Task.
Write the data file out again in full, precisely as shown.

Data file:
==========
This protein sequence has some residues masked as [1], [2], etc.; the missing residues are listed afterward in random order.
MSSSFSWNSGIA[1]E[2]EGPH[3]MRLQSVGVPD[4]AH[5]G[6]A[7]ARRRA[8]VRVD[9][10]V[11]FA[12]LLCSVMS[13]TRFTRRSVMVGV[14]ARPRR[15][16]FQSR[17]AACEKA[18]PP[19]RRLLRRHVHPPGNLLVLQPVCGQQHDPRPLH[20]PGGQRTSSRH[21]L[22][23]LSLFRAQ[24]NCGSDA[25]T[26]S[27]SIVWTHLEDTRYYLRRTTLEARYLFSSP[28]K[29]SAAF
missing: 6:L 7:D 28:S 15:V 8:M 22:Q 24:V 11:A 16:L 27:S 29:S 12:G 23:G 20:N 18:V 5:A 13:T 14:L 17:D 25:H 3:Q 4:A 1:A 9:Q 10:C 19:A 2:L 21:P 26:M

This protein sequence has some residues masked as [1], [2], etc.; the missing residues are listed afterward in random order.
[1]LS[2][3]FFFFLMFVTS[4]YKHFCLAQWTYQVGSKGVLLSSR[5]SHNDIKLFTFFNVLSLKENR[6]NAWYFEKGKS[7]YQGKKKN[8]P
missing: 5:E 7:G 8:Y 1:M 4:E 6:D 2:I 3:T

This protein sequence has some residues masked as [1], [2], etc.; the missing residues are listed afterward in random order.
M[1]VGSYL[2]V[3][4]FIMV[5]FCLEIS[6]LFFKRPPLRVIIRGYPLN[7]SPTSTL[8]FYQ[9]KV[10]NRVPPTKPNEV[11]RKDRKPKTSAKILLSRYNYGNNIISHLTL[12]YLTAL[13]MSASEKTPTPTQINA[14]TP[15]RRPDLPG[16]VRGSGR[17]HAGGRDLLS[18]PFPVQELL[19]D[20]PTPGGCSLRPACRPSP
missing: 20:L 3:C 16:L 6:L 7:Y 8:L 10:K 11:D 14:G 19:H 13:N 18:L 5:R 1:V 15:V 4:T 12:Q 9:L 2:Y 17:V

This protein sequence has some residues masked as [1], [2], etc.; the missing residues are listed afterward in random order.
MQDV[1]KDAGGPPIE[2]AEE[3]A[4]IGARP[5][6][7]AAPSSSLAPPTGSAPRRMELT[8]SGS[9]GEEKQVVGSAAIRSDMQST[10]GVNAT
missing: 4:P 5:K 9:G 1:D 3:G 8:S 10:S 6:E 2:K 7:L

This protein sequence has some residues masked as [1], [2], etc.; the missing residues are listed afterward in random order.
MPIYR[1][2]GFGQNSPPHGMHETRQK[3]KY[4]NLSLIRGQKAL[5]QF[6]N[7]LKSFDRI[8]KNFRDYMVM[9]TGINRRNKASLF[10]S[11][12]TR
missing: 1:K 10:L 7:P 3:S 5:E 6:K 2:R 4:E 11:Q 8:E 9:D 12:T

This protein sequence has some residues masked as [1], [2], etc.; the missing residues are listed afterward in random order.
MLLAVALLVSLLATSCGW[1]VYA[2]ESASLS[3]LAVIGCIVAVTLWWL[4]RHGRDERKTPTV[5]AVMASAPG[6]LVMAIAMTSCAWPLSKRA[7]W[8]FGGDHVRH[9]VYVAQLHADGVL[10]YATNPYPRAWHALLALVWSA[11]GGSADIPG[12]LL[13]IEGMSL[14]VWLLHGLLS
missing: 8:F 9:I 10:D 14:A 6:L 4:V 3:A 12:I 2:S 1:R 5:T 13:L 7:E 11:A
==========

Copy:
This protein sequence has some residues masked as [1], [2], etc.; the missing residues are listed afterward in random order.
MSSSFSWNSGIA[1]E[2]EGPH[3]MRLQSVGVPD[4]AH[5]G[6]A[7]ARRRA[8]VRVD[9][10]V[11]FA[12]LLCSVMS[13]TRFTRRSVMVGV[14]ARPRR[15][16]FQSR[17]AACEKA[18]PP[19]RRLLRRHVHPPGNLLVLQPVCGQQHDPRPLH[20]PGGQRTSSRH[21]L[22][23]LSLFRAQ[24]NCGSDA[25]T[26]S[27]SIVWTHLEDTRYYLRRTTLEARYLFSSP[28]K[29]SAAF
missing: 6:L 7:D 28:S 15:V 8:M 22:Q 24:V 11:A 16:L 27:S 29:S 12:G 23:G 20:N 18:V 5:A 13:T 14:L 17:D 25:H 3:Q 4:A 1:A 9:Q 10:C 19:A 2:L 21:P 26:M

This protein sequence has some residues masked as [1], [2], etc.; the missing residues are listed afterward in random order.
[1]LS[2][3]FFFFLMFVTS[4]YKHFCLAQWTYQVGSKGVLLSSR[5]SHNDIKLFTFFNVLSLKENR[6]NAWYFEKGKS[7]YQGKKKN[8]P
missing: 5:E 7:G 8:Y 1:M 4:E 6:D 2:I 3:T

This protein sequence has some residues masked as [1], [2], etc.; the missing residues are listed afterward in random order.
M[1]VGSYL[2]V[3][4]FIMV[5]FCLEIS[6]LFFKRPPLRVIIRGYPLN[7]SPTSTL[8]FYQ[9]KV[10]NRVPPTKPNEV[11]RKDRKPKTSAKILLSRYNYGNNIISHLTL[12]YLTAL[13]MSASEKTPTPTQINA[14]TP[15]RRPDLPG[16]VRGSGR[17]HAGGRDLLS[18]PFPVQELL[19]D[20]PTPGGCSLRPACRPSP
missing: 20:L 3:C 16:L 6:L 7:Y 8:L 10:K 11:D 14:G 19:H 13:N 18:L 5:R 1:V 15:V 4:T 12:Q 9:L 2:Y 17:V

This protein sequence has some residues masked as [1], [2], etc.; the missing residues are listed afterward in random order.
MQDV[1]KDAGGPPIE[2]AEE[3]A[4]IGARP[5][6][7]AAPSSSLAPPTGSAPRRMELT[8]SGS[9]GEEKQVVGSAAIRSDMQST[10]GVNAT
missing: 4:P 5:K 9:G 1:D 3:G 8:S 10:S 6:E 2:K 7:L

This protein sequence has some residues masked as [1], [2], etc.; the missing residues are listed afterward in random order.
MPIYR[1][2]GFGQNSPPHGMHETRQK[3]KY[4]NLSLIRGQKAL[5]QF[6]N[7]LKSFDRI[8]KNFRDYMVM[9]TGINRRNKASLF[10]S[11][12]TR
missing: 1:K 10:L 7:P 3:S 5:E 6:K 2:R 4:E 11:Q 8:E 9:D 12:T

This protein sequence has some residues masked as [1], [2], etc.; the missing residues are listed afterward in random order.
MLLAVALLVSLLATSCGW[1]VYA[2]ESASLS[3]LAVIGCIVAVTLWWL[4]RHGRDERKTPTV[5]AVMASAPG[6]LVMAIAMTSCAWPLSKRA[7]W[8]FGGDHVRH[9]VYVAQLHADGVL[10]YATNPYPRAWHALLALVWSA[11]GGSADIPG[12]LL[13]IEGMSL[14]VWLLHGLLS
missing: 8:F 9:I 10:D 14:A 6:L 4:V 3:A 12:I 2:S 1:R 5:T 13:L 7:E 11:A